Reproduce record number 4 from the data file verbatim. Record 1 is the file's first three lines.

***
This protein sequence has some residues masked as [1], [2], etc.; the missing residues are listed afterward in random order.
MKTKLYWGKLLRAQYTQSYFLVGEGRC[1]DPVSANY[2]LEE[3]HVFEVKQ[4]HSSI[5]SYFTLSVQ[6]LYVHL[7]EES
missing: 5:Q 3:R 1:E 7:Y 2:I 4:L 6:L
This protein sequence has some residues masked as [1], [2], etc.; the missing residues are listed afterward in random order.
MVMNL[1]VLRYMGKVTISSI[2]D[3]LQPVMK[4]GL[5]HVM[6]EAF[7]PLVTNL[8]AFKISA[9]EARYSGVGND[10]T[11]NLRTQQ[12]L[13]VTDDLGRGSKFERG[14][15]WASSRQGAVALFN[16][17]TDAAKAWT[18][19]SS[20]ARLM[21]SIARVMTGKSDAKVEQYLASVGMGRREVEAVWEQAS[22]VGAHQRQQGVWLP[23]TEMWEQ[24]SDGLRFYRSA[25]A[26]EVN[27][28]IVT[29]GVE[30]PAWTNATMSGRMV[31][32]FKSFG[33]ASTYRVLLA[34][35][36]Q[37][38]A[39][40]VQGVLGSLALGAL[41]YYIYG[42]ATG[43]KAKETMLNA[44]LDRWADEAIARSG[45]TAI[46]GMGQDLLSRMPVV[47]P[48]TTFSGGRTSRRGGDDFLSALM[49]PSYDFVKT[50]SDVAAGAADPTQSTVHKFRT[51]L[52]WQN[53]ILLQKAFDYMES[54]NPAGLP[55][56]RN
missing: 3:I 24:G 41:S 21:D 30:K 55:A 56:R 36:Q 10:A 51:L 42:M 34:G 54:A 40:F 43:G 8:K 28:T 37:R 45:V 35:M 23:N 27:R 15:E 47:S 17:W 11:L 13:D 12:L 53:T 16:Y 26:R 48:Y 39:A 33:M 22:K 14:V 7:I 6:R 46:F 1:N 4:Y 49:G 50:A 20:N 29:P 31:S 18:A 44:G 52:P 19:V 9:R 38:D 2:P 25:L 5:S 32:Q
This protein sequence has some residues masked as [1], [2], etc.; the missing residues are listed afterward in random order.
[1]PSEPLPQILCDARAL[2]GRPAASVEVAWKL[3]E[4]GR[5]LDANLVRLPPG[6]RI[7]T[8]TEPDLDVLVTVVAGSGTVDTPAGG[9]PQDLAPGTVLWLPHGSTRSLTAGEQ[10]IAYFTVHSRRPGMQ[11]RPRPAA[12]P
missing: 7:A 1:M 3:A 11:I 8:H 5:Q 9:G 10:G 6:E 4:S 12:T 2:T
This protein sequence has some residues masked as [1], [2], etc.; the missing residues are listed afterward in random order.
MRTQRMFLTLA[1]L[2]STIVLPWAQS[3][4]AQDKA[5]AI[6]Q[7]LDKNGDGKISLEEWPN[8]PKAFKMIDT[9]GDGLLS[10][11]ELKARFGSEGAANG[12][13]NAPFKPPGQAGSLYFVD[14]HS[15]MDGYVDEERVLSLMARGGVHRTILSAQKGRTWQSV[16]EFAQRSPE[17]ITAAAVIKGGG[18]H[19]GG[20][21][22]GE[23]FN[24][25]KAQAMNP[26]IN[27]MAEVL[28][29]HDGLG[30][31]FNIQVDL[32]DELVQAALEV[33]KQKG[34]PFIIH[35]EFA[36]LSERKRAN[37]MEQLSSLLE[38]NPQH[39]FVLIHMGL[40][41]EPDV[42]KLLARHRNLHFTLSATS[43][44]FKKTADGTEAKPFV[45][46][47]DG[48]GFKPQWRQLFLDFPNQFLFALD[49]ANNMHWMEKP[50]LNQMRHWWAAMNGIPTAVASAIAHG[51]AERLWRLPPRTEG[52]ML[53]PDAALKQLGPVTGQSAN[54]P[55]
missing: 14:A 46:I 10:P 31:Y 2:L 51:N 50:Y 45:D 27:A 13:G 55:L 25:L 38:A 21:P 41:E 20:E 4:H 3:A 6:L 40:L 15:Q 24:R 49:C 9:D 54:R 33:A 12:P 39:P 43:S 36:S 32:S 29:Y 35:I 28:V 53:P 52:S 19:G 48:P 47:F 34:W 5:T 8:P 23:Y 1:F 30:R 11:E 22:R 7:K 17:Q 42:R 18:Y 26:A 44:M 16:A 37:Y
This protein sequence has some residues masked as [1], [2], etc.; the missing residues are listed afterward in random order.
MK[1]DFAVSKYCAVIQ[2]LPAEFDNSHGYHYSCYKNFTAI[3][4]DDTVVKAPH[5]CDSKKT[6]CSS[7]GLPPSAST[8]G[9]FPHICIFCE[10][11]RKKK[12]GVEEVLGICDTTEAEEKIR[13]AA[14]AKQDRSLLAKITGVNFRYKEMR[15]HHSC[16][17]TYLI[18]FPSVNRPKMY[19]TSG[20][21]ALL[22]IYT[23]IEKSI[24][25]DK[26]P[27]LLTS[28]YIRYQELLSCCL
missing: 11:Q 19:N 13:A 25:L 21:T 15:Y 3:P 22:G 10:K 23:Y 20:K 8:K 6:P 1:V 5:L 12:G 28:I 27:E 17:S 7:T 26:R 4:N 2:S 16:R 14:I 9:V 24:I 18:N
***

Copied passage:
This protein sequence has some residues masked as [1], [2], etc.; the missing residues are listed afterward in random order.
MRTQRMFLTLA[1]L[2]STIVLPWAQS[3][4]AQDKA[5]AI[6]Q[7]LDKNGDGKISLEEWPN[8]PKAFKMIDT[9]GDGLLS[10][11]ELKARFGSEGAANG[12][13]NAPFKPPGQAGSLYFVD[14]HS[15]MDGYVDEERVLSLMARGGVHRTILSAQKGRTWQSV[16]EFAQRSPE[17]ITAAAVIKGGG[18]H[19]GG[20][21][22]GE[23]FN[24][25]KAQAMNP[26]IN[27]MAEVL[28][29]HDGLG[30][31]FNIQVDL[32]DELVQAALEV[33]KQKG[34]PFIIH[35]EFA[36]LSERKRAN[37]MEQLSSLLE[38]NPQH[39]FVLIHMGL[40][41]EPDV[42]KLLARHRNLHFTLSATS[43][44]FKKTADGTEAKPFV[45][46][47]DG[48]GFKPQWRQLFLDFPNQFLFALD[49]ANNMHWMEKP[50]LNQMRHWWAAMNGIPTAVASAIAHG[51]AERLWRLPPRTEG[52]ML[53]PDAALKQLGPVTGQSAN[54]P[55]
missing: 14:A 46:I 10:P 31:Y 2:L 51:N 50:Y 45:D 27:A 13:G 55:L 25:L 38:A 21:P 41:E 20:E 4:H 3:A 6:L 40:L 15:Q 24:R 49:C 9:D 54:R 33:A 12:P 39:P 43:S 36:S 32:S 29:Y 35:I 28:V 53:P 52:S 19:G 48:P 47:F 34:W 5:T 8:P 23:Y 1:F 30:R 11:E 22:R 7:K 17:Q 42:R 18:Y 26:A 44:M 16:A 37:Y